Embedded Motion Control 2017 Group 3 / Initial Design
This page is a part of the Embedded Motion Control Group 3 of 2017.
There are 2 main goals for PICO (robot).
- Corridor competition: To navigate through a corridor and take the first exit (that can be either right or left side of PICO) without colliding with the walls.
- Maze competition: To solve an unknown maze within given time limit, which has doors to be opened and exit the maze without touching any walls.
The overall Initial design of the project is mentioned in the following section:
The following requirements are listed for the robot (PICO) to complete maze successfully:
- PICO should not touch the walls or any other obstacles in the maze at any time instant.
- PICO must operate fully autonomous (i.e. without input from the team).
- PICO should not be idle for more than 3 seconds from the start of program unless it has passed the exit.
- PICO must be able to detect available space using the Laser Range Finder (LRF) and move to the detected space according to the path finding algorithm (this plans the motion).
- PICO must be able to find the exit within the provided time (≤ 7 sec for maze and ≤ 5 sec for corridor).
- PICO must be able to detect the objects (dead ends) that have a high probability of being a door.
- PICO must be able to open the door in the maze and pass through it.
In Initial design, there are 6 functions which has a 'Main Loop' and other separate modules which are called as 'supervisors'. Each supervisor is unaware of what is there inside the other supervisor and there are communicated only through interfaces. This approach is to make software architecture simpler, editing easier and error counts lesser. The reason for concept of independent supervisors came when we thought how PICO will be working if its a human. Each part is independent, has its own features and they have to communicate in order to run whole system peroperly. We used nominal number of supervisors (5), considering number of special skills PICO has to do. Also, the number of members in our team to code in each supervisor. All the functions are listed below:
- Main Loop
- Path-finding Supervisor
- Door Handling Supervisor
- Wall Detection
- Motion Supervisor
- Actuator Supervisor
Main loop is where
- IO layer is initialized.
- Rate of loop is set.
- every functions is initiated, arranged and called.
- Communication structs are initialized and interacted to different supervisors.
- Relevant initial movements are provided.
Path-finding supervisor is the brain of PICO. It make relevant decision for motion throughout PICO's travel. We chose Pledge Algorithm over all other existing maze solving algorithm like Random mouse, shortest path etc. because the maze is unknown before challenge. Hence, the algorithms that calculates optimal path before challenge wont work easier here. Also, there is a time limit of 7 min to solving maze. If we used some algorithm like Random mouse, it will solve the maze optimally after one full trip through maze which is not possible due time limit. Pledge algorithm works well in the context of an unknown maze with any shape of obstacles in it. The cornering concept came when we decided to code for the corridor challenge in simplest way and then the higher level of junction decision codes can be built over it.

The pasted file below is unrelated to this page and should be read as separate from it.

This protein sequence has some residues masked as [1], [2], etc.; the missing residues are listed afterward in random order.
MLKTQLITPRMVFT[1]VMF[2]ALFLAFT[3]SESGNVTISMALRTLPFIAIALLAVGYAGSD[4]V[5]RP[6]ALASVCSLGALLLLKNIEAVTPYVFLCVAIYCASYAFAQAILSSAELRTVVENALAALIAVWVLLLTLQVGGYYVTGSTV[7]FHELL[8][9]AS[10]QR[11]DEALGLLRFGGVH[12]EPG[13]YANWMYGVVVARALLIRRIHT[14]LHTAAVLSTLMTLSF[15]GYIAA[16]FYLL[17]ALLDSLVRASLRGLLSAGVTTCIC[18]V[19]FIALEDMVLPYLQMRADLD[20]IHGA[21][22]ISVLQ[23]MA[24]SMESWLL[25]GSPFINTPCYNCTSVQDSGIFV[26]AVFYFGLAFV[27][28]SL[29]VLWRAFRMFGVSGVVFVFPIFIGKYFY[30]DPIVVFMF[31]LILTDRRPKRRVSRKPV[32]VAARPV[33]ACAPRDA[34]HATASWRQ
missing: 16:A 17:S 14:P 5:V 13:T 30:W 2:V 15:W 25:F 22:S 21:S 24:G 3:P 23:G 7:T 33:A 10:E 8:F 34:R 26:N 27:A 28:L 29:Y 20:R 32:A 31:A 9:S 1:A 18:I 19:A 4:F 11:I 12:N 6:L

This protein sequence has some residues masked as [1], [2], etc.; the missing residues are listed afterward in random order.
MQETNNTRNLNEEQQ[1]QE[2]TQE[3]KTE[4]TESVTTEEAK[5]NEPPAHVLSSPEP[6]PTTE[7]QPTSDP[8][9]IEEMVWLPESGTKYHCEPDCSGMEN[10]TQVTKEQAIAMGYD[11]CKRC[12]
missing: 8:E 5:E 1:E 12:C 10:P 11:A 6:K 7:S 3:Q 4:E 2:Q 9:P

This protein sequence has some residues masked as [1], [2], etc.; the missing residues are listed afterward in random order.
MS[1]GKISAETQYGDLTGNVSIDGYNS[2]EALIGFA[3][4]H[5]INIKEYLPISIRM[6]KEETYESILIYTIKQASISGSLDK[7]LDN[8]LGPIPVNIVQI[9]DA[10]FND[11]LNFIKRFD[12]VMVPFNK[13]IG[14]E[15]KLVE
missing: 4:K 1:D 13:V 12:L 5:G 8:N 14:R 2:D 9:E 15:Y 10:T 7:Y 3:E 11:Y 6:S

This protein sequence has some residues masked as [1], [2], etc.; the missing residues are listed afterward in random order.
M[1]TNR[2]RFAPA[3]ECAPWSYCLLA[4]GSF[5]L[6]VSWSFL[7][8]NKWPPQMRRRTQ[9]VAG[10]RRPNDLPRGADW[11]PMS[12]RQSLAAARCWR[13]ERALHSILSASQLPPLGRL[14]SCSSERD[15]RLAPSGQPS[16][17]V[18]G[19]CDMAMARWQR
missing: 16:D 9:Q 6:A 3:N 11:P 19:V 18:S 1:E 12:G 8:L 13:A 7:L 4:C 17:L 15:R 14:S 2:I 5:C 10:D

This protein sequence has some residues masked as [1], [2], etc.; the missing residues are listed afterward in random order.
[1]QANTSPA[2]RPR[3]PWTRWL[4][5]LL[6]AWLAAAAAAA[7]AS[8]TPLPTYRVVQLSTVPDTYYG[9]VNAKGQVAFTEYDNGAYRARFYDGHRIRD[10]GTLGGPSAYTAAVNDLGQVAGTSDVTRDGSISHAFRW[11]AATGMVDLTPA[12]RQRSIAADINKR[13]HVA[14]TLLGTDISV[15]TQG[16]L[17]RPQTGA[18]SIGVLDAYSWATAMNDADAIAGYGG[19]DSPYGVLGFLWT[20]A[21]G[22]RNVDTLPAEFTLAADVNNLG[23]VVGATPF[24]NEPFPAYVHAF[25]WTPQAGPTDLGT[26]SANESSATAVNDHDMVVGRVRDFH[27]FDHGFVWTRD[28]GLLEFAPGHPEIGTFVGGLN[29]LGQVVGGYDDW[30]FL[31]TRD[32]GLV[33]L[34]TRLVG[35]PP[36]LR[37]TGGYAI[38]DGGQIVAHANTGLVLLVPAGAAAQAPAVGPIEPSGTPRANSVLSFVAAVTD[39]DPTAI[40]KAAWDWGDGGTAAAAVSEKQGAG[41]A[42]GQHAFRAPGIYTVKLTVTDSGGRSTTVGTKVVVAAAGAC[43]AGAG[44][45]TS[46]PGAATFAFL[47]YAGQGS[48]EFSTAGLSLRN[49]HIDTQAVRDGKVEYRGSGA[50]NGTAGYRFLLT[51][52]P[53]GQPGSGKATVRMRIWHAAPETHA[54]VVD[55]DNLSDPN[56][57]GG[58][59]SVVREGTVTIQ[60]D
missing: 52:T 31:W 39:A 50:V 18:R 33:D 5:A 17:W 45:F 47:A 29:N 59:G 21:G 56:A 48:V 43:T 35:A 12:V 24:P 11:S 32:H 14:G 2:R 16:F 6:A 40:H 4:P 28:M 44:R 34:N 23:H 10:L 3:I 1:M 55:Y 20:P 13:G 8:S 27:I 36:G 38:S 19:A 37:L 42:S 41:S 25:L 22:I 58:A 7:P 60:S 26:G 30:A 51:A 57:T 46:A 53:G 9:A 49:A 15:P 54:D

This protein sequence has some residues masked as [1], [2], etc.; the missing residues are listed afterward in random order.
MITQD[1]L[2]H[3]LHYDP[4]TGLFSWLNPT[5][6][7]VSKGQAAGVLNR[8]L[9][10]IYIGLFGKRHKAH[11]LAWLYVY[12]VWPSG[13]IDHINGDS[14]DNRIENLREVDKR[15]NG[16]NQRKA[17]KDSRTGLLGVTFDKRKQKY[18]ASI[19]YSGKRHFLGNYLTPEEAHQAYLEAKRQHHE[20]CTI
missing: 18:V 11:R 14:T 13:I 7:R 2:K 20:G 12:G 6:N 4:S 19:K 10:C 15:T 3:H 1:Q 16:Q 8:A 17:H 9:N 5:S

This algorithm is mainly used in Maze challenge to solve the loop structures inside the maze. When an obstacle like loops are present, PICO continue the wall of obstacle until the sum of turns it took become zero. When the rurn counter sum is equal to zero, Pledge algorithm directs PICO to another path which make it to detach from the loop. The input to this function is the wall information which includes front, left and right side space information. Using the inputs, the algorithm sets a motion goals and then PICO moves to achieve those.
As it was mentioned in the maze challenge that the door is situated at a dead end and the door will be fully opened within 5 sec from PICO request, we used Door supervisor specifically react to this part of challenge.
Wall / Path Detection
1-Read LRF data:
Obtain raw data from the LRF sensor
2-Filter LRF data:
Reduces noise from raw LRF data and splits it into 3 directions (left, right and front).
The relevant data like distances, angles etc are set for communication.
1-Steady PICO: Keep the front of the PICO aligned to the direction of movement.
2-Omniwheels handeling: Set speed and angle of Omniwheels according to received data.
The interfaces are defined as the movement/flow of data between the functions that are defined in above section. The different interfaces Data types are described below.
- The information about the space in front, right and left are used in the form of 'Struct of Boolean'.
- The left, right and front distances are 'Struct of floats'.
- To turn left 'integer' value 1 is used while to turn right 'integer' value 2 is used.
- To indicate finishing turn, 'Boolean' is used.
- If a dead-end is detect, the door handling algorithm is activated using 'Boolean'.
- Confirmation of finishing door handling is by using 'Boolean'.
- Setting different velocity values for actuator using 'struct of floats'.
1- Sensors: Laser Range Finder (LRF), Odometry (Wheel Encoder).
2- Holonomic base (omni-wheels): Maximum translational speed of 0.5 m/s , Max angular speed of 1.2 rad/s.
3- Embedded platform Computer with Ubuntu 14.04 on an Intel i7 (other specifications are unknown)
4- Bell: To produce sound from PICO so as to open the door.
The initial design document File:Emc-design-specification.pdf briefly indicates the approach taken towards the problem of solving the maze by the PICO robot, the algorithm used and the system design.
The slides for the initial design presentation can be found here: File:Group3 2017 Initial design presentation.pdf